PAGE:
Six Ways Viral Listicles Will Doom Journalism And All Humanity

Questions are worth asking when articles are being written with the main intention of maximizing shares. Journalism must evolve with the times, but if we are to reach the post-post-truth era, it must do so responsibly and not let its standards fall in the process.
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List articles are not new, but in recent years they have dominated social and viral media. The main perpetrators are relatively lighthearted sites such as Buzzfeed and Cracked. Following suit, nearly all long-established news behemoths now have some form of jocund blog - take the BBC's 10 Things We Didn't Know Last Week section; "sliced and diced for your convenience" and full of vital trivia like "Former Scottish first minister Alex Salmond once played a ghost in a Bollywood soap opera" and "Australia's oldest man knits sweaters for penguins", not to forget a personal favourite "Police horses from Thames Valley can be named Odin, Thor or Hercules, but not Brian".

In case you've just migrated from Titan, listicles start with a brief introduction before numerically introducing points. What a ridiculous notion.

1.Click-bait Titles. In some twisted way it makes sense that the Information Age should be succeeded by the Post-Truth Age. To lure us away from fake-news, photos of our college crushes and videos of babies eating lemons for the first time, articles have had to step-up to stand-out from our livefeeds. The problem is, this pressure encourages exaggerated, sensationalist titles which (much like holiday romances, NYE parties, and political campaign promises) almost inevitably lead to disappointment. Sorry.


2.A Culture of Bite-Size Knowledge. While I hesitate to jump on the "Gosh-Darn-Millennials" bandwagon, I recognise that the internet's endless distractions have induced a culture of shorter-attention spans. Once upon a time, people trekked up mountains to seek wisdom from hermit-sage's, a far cry from today's insistence on readily-accessible, easily-digestible, numerically-ordered information. Real viral addicts (myself included), often won't even read full entries and will just skim the section-titles. So if you're reading this, kudos. Listicles' popular format is now increasingly adopted for tackling serious issues. For evidence of this, look no further than Buzzfeed's evolution from a hub of pun-laden cat gifs to a legitimate source of current affairs. Attempts at more substantive, independent research tend to fall flat too, as illustrated by today's attempts to read a Wikipedia entry on journalistic ethics. Suffice to say I never finished, and somehow ended up reading (admittedly rather extensively) about Harry Potter fan-theories.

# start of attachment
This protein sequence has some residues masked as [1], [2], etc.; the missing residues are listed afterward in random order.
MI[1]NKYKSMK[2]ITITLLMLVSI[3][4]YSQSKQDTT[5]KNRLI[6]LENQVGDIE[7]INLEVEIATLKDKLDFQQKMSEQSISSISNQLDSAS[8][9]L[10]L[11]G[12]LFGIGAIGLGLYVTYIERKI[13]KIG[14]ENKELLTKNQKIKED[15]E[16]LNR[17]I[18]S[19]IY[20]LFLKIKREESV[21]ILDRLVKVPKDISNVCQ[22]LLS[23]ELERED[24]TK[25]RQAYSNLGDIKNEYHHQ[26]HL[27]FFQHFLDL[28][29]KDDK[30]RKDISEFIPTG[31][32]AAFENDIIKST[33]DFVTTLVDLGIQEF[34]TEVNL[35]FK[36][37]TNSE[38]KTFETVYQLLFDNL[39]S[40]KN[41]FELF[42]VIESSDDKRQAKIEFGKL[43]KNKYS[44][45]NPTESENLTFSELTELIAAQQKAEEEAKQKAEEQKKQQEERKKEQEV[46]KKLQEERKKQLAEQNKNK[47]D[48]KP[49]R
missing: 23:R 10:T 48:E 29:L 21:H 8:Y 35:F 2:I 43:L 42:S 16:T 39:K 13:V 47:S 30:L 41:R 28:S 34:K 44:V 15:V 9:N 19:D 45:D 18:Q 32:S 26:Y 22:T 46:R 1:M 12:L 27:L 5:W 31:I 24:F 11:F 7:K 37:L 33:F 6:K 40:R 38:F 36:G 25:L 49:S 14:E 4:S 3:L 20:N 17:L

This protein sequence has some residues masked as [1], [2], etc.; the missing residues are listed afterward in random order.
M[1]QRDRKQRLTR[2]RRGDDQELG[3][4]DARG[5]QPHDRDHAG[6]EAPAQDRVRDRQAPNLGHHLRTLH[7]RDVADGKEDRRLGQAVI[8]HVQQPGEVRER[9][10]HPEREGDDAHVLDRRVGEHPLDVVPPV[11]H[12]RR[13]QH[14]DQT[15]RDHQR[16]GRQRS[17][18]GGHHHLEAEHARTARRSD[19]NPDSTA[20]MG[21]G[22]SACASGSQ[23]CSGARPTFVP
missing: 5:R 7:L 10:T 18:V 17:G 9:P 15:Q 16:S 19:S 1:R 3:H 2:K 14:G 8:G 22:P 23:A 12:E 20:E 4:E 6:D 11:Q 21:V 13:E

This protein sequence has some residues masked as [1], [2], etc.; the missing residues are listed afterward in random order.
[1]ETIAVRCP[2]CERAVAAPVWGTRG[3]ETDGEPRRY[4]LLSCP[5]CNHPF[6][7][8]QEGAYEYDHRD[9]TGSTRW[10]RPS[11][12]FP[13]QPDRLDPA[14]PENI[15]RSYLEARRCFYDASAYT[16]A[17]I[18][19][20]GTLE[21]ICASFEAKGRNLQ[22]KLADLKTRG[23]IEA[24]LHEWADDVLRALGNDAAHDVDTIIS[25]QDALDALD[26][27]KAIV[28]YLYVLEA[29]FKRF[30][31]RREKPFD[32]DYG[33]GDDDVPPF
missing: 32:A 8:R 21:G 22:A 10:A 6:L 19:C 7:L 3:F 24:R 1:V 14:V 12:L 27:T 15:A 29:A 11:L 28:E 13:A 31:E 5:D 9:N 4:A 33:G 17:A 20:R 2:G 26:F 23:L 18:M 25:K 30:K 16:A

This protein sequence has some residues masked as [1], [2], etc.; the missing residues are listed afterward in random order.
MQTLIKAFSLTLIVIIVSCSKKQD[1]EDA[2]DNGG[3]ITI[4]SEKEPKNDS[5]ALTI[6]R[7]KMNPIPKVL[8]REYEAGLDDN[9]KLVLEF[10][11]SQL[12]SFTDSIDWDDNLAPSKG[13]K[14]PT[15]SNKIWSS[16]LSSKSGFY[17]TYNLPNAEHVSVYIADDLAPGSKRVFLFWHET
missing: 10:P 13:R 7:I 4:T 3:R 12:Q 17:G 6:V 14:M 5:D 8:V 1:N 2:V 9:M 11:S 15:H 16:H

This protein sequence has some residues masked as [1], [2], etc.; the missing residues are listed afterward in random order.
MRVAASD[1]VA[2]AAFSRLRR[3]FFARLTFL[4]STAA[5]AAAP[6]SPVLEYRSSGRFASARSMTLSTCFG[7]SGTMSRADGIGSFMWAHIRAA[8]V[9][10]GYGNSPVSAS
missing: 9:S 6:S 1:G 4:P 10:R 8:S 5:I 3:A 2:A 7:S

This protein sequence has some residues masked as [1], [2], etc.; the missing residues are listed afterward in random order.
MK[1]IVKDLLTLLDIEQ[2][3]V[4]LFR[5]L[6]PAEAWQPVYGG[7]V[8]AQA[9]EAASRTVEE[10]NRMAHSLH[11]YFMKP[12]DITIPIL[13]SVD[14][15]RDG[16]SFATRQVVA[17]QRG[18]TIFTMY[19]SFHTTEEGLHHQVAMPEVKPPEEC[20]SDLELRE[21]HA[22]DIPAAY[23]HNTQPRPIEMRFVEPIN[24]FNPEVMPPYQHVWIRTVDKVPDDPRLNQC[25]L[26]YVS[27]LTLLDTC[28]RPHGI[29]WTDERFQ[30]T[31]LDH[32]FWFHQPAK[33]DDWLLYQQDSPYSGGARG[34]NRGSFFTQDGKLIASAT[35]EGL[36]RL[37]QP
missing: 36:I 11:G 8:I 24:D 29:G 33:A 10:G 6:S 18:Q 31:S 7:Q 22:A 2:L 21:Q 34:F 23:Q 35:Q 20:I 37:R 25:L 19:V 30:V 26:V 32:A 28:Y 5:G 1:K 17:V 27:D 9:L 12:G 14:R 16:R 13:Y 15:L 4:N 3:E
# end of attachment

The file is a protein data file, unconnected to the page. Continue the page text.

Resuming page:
3.Jack-of-all-Data. Viral news seems to be taking us towards a future where everybody knows a little about everything. We get exposed to so much information that it takes more to shock us. Once, we might have been amazed by an article about a beautiful secret beach. Now we're starting to numb to these once awe-inspiring discoveries. Just one won't do, we need to know:

"The 10 Most Mind-blowing Secret Beaches/Temples/Ruins/Sunsets/Houses/Holiday-Destinations/Castles/Insects/Diet-Secrets/Waterfalls/Anti-carcinogens/Deep-Sea Animals/Harry Potter Fan-Theories" or whatever else keeps your boat afloat.

As an aspiring journalist, I'd hate to argue that the spread of knowledge is a bad thing. But we can only read about so many discoveries before our minds don't quite get blown the same way.

4.Inadequate Space for Discussion. The format of listicles offers little opportunity to offer important responses and comparisons between entries. There is no space for thoughtful linking between different arguments, a vital step in progressing the collective narrative. By offering a series of unconnected points, there is no space to consider complicated issues holistically and comparatively. Which can leave readers with new knowledge, but without sense of its relative importance.

5.Not All Entries Are Created Equal. Listicles are popular because they are pleasing to the eye and they keep readers engaged by rewarding them with mini dopamine rushes. The downside to this is that each entry needs to be approximately the same length as the last - restricting writers to a limited space for each point. This is misleading because each entry isn't necessarily as important or simple as the last; some may be much more complicated and will require considerably more elucidation for sufficient understanding. But I don't really have time to explain that here.

6.Extremely Exaggerated Entries. Often list-based sites have a minimum amount of required entries, each of which are presented as being of roughly equal worth. This encourages the submission of undeserving entries. Leaving some shameless writers to exaggerate points to make them seem worthy of inclusion. This is the worst thing that has ever happened to mankind.

OK, so humanity can probably rest easy for a little longer. And thanks to my 'millennial attention span', I now know that Neville Longbottom may have been the chosen one all along. But questions are worth asking when articles are being written with the main intention of maximizing shares. Journalism must evolve with the times, but if we are to reach the post-post-truth era, it must do so responsibly and not let its standards fall in the process.

Yours Sincerely,

A Listicle-Writing Journalist

P.S. Please 'like', 'retweet', '+1', 'follow', 'instagram' and 'share'. Thanks xoxo


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